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The Hispanic Image in Hollywood

A Postcolonial Approach

Series:

Jorge Barrueto

The Hispanic Image in Hollywood: A Postcolonial Approach offers an in-depth analysis of how Hispanics are represented in American cinema. Film production is a reflection of American historical processes that have defined Hispanics and American mainstream identity as oppositional forces in the domestic political establishment. Hispanic difference, as depicted in film, is understood as the by-product of Western philosophy, Western science, territorial expansion, colonialism and American nation building, wherein Hispanics have been identified as the antithetical, ubiquitous Other. More precisely, specific Hollywood films not only mirror American history but also a variety of political discourses that have defined Hispanic identity. Thematic categories of American history used to construct Hispanics reflect, in many ways, a deep-rooted, Eurocentric, colonial worldview. As the research of this book clearly shows, film depictions of Hispanics have created negative visual taxonomies based on gender, race, and class.

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Introduction 1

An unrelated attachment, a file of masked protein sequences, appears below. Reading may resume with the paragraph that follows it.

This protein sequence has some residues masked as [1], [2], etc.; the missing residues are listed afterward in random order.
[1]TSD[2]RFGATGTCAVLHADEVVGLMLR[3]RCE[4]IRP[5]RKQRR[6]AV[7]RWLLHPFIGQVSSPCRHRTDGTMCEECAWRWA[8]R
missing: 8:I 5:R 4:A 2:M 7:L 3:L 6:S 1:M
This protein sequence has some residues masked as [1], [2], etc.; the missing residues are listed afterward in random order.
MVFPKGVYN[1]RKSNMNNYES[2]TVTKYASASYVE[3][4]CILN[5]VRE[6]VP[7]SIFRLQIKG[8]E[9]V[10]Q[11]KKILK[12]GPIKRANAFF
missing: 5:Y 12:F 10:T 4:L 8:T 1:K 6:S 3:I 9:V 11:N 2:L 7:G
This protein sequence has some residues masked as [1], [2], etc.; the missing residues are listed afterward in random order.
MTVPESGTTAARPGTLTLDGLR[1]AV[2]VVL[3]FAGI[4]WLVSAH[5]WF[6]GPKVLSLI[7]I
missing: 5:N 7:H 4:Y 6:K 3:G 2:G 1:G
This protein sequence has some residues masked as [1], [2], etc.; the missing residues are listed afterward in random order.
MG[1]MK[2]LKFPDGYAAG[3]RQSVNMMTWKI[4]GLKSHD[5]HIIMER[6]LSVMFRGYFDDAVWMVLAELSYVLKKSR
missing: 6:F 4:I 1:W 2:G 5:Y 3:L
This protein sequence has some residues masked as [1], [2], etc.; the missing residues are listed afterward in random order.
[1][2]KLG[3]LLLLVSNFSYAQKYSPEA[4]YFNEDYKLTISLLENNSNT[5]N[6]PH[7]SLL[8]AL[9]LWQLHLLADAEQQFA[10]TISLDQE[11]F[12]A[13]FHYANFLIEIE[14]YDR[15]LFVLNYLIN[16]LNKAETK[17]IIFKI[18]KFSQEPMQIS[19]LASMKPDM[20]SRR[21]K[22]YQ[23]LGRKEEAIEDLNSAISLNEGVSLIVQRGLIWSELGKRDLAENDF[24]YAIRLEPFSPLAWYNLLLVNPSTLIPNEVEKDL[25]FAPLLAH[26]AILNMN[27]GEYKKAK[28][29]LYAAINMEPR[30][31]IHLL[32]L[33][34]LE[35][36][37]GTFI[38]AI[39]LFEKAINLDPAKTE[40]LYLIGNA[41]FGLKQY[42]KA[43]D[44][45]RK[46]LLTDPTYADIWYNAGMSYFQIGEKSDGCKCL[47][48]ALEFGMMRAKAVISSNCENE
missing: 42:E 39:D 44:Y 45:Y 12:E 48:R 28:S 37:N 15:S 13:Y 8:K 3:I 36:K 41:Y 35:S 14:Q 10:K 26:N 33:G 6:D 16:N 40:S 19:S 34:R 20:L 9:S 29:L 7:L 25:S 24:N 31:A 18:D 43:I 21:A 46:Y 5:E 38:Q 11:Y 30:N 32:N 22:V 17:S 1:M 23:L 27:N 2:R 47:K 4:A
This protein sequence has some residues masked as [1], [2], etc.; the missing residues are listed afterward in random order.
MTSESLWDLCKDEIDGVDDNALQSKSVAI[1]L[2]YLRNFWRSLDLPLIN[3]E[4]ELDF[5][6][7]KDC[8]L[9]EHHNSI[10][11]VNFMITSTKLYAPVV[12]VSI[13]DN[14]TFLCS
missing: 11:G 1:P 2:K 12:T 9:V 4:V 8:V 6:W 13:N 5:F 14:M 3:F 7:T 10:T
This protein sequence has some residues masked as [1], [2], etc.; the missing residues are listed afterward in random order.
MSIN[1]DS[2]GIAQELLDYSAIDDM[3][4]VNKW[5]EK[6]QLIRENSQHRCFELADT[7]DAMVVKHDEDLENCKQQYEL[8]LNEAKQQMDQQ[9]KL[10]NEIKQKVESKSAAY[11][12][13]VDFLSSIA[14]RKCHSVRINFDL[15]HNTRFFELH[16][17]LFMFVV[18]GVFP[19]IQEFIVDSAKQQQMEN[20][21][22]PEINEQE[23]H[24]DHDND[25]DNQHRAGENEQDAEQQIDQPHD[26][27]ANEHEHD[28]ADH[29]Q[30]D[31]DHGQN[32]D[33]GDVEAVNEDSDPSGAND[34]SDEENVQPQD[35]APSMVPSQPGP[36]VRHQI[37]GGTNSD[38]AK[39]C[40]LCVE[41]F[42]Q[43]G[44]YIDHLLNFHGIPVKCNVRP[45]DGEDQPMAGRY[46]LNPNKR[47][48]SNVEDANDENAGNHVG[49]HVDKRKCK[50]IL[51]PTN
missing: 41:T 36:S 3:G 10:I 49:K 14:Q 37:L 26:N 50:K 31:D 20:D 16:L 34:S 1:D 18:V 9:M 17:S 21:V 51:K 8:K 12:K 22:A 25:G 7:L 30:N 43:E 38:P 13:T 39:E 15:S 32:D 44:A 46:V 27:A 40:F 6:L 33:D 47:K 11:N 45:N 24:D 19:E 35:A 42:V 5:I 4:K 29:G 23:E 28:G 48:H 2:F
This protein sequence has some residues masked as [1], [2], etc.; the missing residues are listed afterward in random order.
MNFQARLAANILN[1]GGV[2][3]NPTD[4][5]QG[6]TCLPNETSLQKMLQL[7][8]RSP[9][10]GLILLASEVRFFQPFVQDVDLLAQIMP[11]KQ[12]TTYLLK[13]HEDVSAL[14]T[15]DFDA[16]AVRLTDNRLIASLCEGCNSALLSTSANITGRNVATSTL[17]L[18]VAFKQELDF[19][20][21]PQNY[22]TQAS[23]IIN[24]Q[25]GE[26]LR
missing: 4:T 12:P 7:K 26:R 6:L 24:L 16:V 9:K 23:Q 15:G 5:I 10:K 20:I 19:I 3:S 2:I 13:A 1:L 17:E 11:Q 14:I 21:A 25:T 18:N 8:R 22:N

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1 because they make insignificant contributions to society; Hispanics are, in actuality, already perceived as an outside threat to the security of the United States.36 This reification of Hispanics is all the more troubling because Hollywood films are even used as didactic tools and a source of knowledge in educational settings. Without question, the learning about Hispanics takes place both at the multiplex and in public schools. According to Jeremy Stoddard and Alan Marcus, commercial films are widely used to teach historical events to American students. They suggest that teaching American history through these films is a dangerous practice since the stories in Hollywood films are made to accommodate ethnocentric cultural beliefs and social hierarchies.37 Moreover, this idea of the natural division of society is a common perception not only in public schools, but also in institutions of higher education. In a college study about primitivism, students were asked to describe their understanding of the term “primitive.” The responses were rather uniform and the students saw the primitive as hardly comparable to human. Students wrote that the primitive had a life attuned to basic instincts unaffected by time and history. The primitive, the students noted, lacked culture, intelligence and development; moreover, the primitive was seen as a dull, naïve and amoral savage. The conclusion of this study indicated a far more serious predicament expected in a typical academic exercise. These ideas of the primitive are, in effect, popular free-floating historical signifiers that are routinely applied to actual ethnic minorities.38...

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